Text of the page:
The commercial areas are divided into fenced ranches and then further subdivided into a number of paddocks, through which some form of rotational grazing is normally practised. Compared to the communal areas, stocking rates tend to be more conservative.
Fire is applied to many of the high elevation rangelands to provide grazing during the early growing season. Fire is used primarily by commercial ranchers to remove material of low quality which remains after the winter, and to encourage the flush of short green grass during spring. In response, there has been a marked increase in game farming and eco-tourism in the commercial areas, in recognition of the difficulties and consequences of farming with mono-specific (grazer) domestic stock.
4.2 Communal/subsistence sector
The communal areas occupy about 17% of the total farming area of South Africa and hold approximately 52% of the total cattle population, 72% of the goats and 17% of the sheep (Table 3). They differ markedly from the freehold areas in their production systems, objectives and property rights (Table 5); only the cropping areas are normally allocated to individual households, while the grazing areas tend to be shared by members of a community. The communal sector has a substantially higher human population per unit area than the commercial sector, and has suffered from lower levels of state intervention. Investments in infra-structure (access roads, fences, water provision, power supply, dipping facilities) has not kept up with the commercial rangeland. The production systems in the communal areas are based on pastoralism and agro-pastoralism, and the majority of households are subsistence-based and labour intensive, with limited use of technology and external inputs. The outputs and objectives of livestock ownership are much more diverse than in commercial livestock production and include draft power, milk, dung, meat, cash income and capital storage as well as socio-cultural factors. The combination of objectives tends to be met by a policy of herd maximisation rather than turnover, hence even the large herd owners tend to sell only to meet cash needs.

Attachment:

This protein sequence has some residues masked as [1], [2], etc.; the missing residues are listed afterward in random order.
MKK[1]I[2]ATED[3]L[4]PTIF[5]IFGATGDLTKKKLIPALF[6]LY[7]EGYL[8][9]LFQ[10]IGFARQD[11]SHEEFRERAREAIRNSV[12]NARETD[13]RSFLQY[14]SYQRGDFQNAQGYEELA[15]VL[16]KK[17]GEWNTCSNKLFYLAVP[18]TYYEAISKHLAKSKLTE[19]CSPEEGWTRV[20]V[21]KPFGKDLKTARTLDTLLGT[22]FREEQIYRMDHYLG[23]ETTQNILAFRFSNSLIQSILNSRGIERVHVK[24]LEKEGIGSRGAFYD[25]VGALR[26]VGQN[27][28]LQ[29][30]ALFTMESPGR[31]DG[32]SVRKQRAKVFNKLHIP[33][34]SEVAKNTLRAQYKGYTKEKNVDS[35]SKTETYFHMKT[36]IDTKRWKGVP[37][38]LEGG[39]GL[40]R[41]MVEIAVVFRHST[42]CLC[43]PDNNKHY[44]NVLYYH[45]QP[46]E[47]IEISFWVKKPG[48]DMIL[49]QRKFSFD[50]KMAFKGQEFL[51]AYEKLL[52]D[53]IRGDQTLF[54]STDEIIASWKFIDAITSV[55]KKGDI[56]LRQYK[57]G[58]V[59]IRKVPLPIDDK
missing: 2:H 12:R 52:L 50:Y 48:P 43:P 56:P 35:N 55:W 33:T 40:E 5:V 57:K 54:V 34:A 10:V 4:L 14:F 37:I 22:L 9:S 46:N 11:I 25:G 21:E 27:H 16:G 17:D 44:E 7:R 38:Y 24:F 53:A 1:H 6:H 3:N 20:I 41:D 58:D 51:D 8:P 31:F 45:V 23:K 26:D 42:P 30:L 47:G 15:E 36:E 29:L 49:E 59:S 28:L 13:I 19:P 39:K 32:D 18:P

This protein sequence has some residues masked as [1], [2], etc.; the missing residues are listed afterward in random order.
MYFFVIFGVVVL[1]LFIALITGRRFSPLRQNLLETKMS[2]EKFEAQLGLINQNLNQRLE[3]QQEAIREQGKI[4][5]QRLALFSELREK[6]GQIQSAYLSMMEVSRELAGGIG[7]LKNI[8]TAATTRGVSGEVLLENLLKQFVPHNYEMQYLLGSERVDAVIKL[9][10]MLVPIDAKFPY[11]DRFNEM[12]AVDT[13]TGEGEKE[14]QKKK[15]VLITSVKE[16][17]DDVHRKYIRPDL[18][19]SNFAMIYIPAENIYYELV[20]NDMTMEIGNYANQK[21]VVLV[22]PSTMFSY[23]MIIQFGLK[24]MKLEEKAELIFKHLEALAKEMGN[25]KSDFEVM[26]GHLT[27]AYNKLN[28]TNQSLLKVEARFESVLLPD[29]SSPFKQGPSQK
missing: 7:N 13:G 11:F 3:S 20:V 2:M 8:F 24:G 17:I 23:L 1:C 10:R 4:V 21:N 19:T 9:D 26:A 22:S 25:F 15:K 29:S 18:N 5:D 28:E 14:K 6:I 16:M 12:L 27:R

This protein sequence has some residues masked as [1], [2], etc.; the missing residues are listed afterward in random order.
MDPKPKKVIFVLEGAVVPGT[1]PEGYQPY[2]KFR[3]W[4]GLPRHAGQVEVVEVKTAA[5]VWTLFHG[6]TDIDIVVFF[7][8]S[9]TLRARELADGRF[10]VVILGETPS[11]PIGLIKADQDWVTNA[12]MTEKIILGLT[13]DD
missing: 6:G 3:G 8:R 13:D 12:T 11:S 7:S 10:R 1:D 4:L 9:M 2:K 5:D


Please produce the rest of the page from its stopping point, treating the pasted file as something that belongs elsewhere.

Communal area livestock production contributes insignificantly to formal agricultural output and is mainly confined to the eastern and northern part of the country. However herd sizes vary considerably between and within regions, and livestock ownership is strongly skewed, with a small number of people owning large herds and the majority owning few animals or none at all.
Stock numbers tend to be less evenly distributed in communal than in commercial areas. There is a tendency for high concentrations of people and livestock near to access roads, towns and infra-structure (schools, clinics, supply stores) and permanent water. Portions of the landscape that are inaccessible (e.g. steep slopes, high mountain plateuas) or far from permanent water remain under-utilised.
Mixed livestock ownership is more common in communal than freehold areas. Cattle are the generally preferred livestock species, and are important for draft power, but economic and ecological conditions often limit the possibilities of cattle ownership. Goats and, to a lesser extent, sheep are widely distributed in the communal areas, with a few communities in the high elevation regions of the Eastern Cape focussing on sheep only. The pigs and poultry in the communal areas are mainly commercial breeds.
Cattle, sheep and goats are herded during the cropping season in cropping areas, and where there are predator or theft risks in other areas, but herding tends to be relaxed during the dry season during which animals have access to crop residues. In the communal areas of Namaqualand, herd owners have "cattle posts" away from the village and crop lands, and maintain most of their animals there. Pigs and poultry in the communal areas are generally free-ranging and scavenging, although some owners practise housing and feeding.
The exclusion of fire from the savanna regions under communal managment has encouraged bush encroachment. In the semi-arid regions, fire has generally been excluded, cutting for fuel or building has been minimal, there are fewer browsing animals and there is less mobility in response to rainfall spatial variation. Consequently, large areas of the medium rainfall savannas have become severely bush infested, to the detriment of the grazing potential for cattle and sheep. In communal areas, fire is used to stimulate grass production during the early summer, and this maintains a grassland state along the coastal region.
Table 6. A comparison of some of the major differences between communal and freehold tenure systems in a similar area (approximately 15 000 ha) of the Peddie district, Eastern Cape, South Africa (Palmer et al 1999).